Fight the urge to promote everything you write — your followers don’t need constant reminders that you’re a great writer.

Winn Scotch says, “What [readers] prefer is seeing who you really are and getting to know both your tone and your attitude. If they like what they read in that, they’ll often gravitate toward your books.” She also advises writers to think about what they like to see, and to avoid controversy. “I’m not a huge fan of reading divisive political statements in my feed, so I never do it myself.”

To minimize self-promotion, Edge suggests finding “a way to be honestly self-deprecating.” In the same vein, Lin posts things on Tumblr “that convey alienation, depression or loneliness in a non-’cry for help’ manner.” These methods might not work for you, but it shows that you should focus on specific topics to stop yourself from becoming your own worst advertiser.

4. Consider Privacy and Comfort Levels

You might be hesitant to join these global virtual communities in which your information and viewpoints are available to anyone, but it’s all about focusing on what you’re comfortable with in a public sphere.

“I found social media hard to navigate at first, because I’m a private person,” Hindley says, but she soon found topics she felt comfortable discussing, such as books, history and her writing process. “Every so often, you should review your tweets to see what you’ve been talking about. Ask yourself if you’re comfortable with the image you’re projecting. If not, make some adjustments.”

At the other end of the spectrum, Lin is very open about his contact information with those who follow him on social networks, and he even gave out his phone number when someone asked for it in an HTMLGIANTcomment thread. “I’ve never had problems — that I can remember — from people having my contact information,” he says. However, proceed with caution.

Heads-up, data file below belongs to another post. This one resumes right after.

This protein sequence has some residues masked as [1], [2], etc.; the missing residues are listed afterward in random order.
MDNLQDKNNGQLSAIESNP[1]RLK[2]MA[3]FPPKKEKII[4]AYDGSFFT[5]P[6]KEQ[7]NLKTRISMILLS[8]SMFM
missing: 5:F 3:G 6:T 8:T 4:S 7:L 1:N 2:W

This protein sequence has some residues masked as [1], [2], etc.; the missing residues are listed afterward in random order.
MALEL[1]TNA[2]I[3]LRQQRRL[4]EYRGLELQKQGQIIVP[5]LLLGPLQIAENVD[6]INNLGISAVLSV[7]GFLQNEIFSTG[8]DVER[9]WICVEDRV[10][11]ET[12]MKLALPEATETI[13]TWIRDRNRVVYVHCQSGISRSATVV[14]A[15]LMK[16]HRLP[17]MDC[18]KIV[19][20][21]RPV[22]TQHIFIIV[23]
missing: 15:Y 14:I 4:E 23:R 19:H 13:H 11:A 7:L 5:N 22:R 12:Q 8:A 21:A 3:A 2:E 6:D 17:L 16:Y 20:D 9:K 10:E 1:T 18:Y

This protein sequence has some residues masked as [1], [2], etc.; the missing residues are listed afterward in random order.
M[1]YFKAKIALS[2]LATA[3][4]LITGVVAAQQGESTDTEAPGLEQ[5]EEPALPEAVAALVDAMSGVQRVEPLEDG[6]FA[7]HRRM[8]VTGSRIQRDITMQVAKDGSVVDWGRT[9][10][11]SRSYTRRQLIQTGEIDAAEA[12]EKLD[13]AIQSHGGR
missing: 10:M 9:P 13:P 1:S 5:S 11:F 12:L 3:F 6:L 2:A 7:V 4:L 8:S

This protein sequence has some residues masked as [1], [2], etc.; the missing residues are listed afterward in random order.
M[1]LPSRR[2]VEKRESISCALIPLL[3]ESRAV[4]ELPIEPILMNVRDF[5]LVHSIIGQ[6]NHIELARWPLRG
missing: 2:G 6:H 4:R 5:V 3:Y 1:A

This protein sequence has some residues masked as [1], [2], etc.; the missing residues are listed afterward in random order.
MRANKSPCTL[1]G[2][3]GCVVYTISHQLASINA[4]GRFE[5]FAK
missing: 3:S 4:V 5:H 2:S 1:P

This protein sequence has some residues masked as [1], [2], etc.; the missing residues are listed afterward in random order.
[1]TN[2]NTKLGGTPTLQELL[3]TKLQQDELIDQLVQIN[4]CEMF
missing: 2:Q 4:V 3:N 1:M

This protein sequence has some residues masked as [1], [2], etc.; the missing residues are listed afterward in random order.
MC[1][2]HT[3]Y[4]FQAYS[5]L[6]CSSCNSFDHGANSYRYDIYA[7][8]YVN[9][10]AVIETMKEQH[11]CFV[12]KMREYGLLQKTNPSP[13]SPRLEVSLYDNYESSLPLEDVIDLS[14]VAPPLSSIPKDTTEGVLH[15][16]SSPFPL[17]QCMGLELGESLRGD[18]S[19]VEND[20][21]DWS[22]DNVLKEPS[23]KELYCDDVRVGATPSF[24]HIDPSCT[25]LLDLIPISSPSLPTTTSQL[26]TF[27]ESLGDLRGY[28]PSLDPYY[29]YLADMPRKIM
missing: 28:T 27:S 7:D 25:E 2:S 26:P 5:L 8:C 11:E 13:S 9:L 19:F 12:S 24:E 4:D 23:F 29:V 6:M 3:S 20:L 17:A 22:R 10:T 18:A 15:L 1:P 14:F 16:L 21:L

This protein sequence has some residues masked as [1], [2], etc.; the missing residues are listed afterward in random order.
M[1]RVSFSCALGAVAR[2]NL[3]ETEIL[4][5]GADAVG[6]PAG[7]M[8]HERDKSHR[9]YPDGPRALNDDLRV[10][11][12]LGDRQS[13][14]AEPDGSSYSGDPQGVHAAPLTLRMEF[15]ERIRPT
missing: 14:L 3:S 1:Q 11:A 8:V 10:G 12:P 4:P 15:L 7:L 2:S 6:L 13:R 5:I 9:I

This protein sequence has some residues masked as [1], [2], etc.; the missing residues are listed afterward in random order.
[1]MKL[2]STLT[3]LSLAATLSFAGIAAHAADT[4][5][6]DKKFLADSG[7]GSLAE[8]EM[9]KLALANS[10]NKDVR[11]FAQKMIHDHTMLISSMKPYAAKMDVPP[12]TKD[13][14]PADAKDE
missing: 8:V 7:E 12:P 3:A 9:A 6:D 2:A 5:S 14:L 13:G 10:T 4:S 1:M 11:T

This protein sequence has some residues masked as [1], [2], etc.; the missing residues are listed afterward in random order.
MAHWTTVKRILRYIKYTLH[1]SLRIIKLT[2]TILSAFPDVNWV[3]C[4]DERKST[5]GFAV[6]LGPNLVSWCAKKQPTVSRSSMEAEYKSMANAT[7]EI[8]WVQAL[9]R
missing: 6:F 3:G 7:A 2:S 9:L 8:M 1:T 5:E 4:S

5. Find a Happy Medium

Stay away from extremes when it comes to expressing yourself. “Your tweets don’t always have to be sunshine and rainbows,” Hindley says, “but if you’re constantly complaining or being a drama queen, people aren’t going to want to follow you.”

This is something to keep in mind not only for potential fans, but also for potential agents or editors. You should own your voice, but be professional.

Of course, it always helps to be interesting. No one will want to follow you if you’re saying or posting things that everyone else is saying or posting. Edge says, “I focus, as best I can, on stories that don’t usually get told.”

6. Make Valuable Connections

Use social media’s endless networking possibilities to your advantage. “Have fun with it and engage with other authors you admire,” says Winn Scotch. “I follow a slew of writers whom I don’t know personally but whose observations on pop culture, for example, I find funny as hell. And you never know where that connection can lead.” She says that those connections are important not just for aspiring authors, but for seasoned authors as well.

That said, it’s important to be somewhat selective when choosing your followers. “I also find that following too many people can lead to chaos in my feed,” Winn Scotch adds, “so I don’t follow everyone.”

7. Keep Up Appearances